Five Notable Developments In Nuclear This Week 06.09.2019

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1. NDA subsumes Magnox Ltd

Magnox Ltd has been transferred from Cavendish Fluor Partnership, its previous Parent Body Organisation, to the Nuclear Decommissioning Authority (NDA). This marks a shift in management style and is designed to increase the value for money for the taxpayer. Gwen Parry-Jones OBE, Magnox’s new CEO, commented that ‘this is a very exciting time for Magnox. We have some fantastic talented people and being an NDA subsidiary gives us more opportunities to work closely as part of the NDA group, share ideas and take a more flexible approach to decommissioning the UK’s first generation of nuclear power stations.’

(Nuclear Decommissioning Authority and Magnox Ltd, Magnox Ltd becomes a subsidiary of the NDA, 2 September 2019, Link)

2. First ships arrive at Hinkley Point C

The MV Aastun has delivered 6,000 tonnes of sand to Hinkley Point C. This is the first shipment of many and each delivery keeps 300 lorry loads off the road. The newly operational jetty will likely handle around 100,000 lorry loads over throughout its life. This will reduce the impact of construction on local ecosystems. This is one of the many measures introduced to Hinkley Point C’s environmental impact. Other steps taken include constructing underpasses for bats, otters and badgers on the A39’s new roundabout and the Cannington village bypass and using recycled industrial materials in their concrete mix.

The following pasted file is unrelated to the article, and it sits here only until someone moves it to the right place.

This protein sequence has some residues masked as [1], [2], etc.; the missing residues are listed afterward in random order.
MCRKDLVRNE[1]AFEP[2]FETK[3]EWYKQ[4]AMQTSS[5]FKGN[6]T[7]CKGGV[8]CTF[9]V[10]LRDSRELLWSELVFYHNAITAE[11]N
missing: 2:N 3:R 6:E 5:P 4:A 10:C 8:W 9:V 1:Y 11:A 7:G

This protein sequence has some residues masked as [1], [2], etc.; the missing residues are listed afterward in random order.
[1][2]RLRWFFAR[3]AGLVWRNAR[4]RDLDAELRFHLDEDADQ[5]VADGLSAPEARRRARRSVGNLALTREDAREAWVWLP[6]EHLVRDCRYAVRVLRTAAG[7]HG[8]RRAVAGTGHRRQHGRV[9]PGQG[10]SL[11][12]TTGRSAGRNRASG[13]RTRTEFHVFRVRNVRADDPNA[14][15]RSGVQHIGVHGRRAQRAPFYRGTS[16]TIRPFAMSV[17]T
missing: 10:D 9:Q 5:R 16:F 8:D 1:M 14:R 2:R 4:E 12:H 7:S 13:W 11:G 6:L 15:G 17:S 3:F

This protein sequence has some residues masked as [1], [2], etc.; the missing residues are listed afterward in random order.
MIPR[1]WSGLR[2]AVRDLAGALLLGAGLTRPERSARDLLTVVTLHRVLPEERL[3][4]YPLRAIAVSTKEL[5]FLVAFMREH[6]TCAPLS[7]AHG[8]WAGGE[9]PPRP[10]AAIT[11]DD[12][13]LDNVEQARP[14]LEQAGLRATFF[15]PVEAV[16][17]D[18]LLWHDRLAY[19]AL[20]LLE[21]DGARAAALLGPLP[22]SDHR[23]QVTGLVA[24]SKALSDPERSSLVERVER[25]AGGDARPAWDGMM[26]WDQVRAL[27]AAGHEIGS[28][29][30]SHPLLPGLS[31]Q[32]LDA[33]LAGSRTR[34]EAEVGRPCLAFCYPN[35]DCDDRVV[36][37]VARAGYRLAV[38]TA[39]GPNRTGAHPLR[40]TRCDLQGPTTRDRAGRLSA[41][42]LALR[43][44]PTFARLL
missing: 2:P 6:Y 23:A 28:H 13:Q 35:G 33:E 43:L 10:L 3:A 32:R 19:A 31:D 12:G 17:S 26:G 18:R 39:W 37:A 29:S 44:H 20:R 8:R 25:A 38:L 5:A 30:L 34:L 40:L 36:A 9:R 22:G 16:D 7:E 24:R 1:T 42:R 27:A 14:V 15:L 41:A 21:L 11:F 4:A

(EDF Energy, First ships dock at Hinkley Point C, 3 September 2019, Link)

3. Sellafield’s Calder Hall completes defueling operations

An important milestone has been reached in the decommissioning of Sellafield. For the first time since the 1950s, the nuclear power station will be completely empty of nuclear fuel. A total of 38,953 spent fuel rods have been carefully removed from the station’s 4 reactors. The used fuel has been transferred in shielded flasks to Sellafield’s Fuel Handling Plant. Since the Queen’s opening of Calder Hall in 1956, Sellafield has provided 47 years of carbon-free electricity.

(Nuclear Decommissioning Authority, History made as final fuel leaves iconic nuclear plant, 3 September 2019, Link)

4. Hunterston B restart delayed again

Following conversations with the Office of Nuclear Regulation (ONR), Hunterston B has decided to return the service forecast date for Hunterston B Reactor 3 to the 15 January 2020. On 27 August 2019, it was announced that Reactor 4 and Turbine Generator 8 was safely and successfully resynchronised to the grid, however, the ONR decided that additional technical analysis needed to be conducted on Reactor 3.

(EDF Energy, Community update – Hunterston B, 3 September 2019, Link)

5. Coffee bags used as shields against radioactive gases

Chapelcross Site has begun using foil coffee bags in its decommissioning process. The packets were developed to keep coffee aroma locked in, however, they also prevent radioactive gases escaping. The Culham Centre for Fusion Energy in Oxford is responsible for developing the concept, and the discovery means that nuclear workers can safely seal radioactively contaminated waste into bags for easy handling.  Minister for Nuclear, Nadhim Zahawi, praised Chapelcross and Culham staff, stating ‘I am so impressed by the imagination of staff at Scotland’s first nuclear power station: taking inspiration from something as simple as a cup of coffee to help the UK remain at the cutting-edge of decommissioning – an industry which supports highly skilled jobs and regional economic growth.’

(Nuclear Decommissioning Authority, Daily grind foiled at Chapelcross Site, 4 September 2019, Link)

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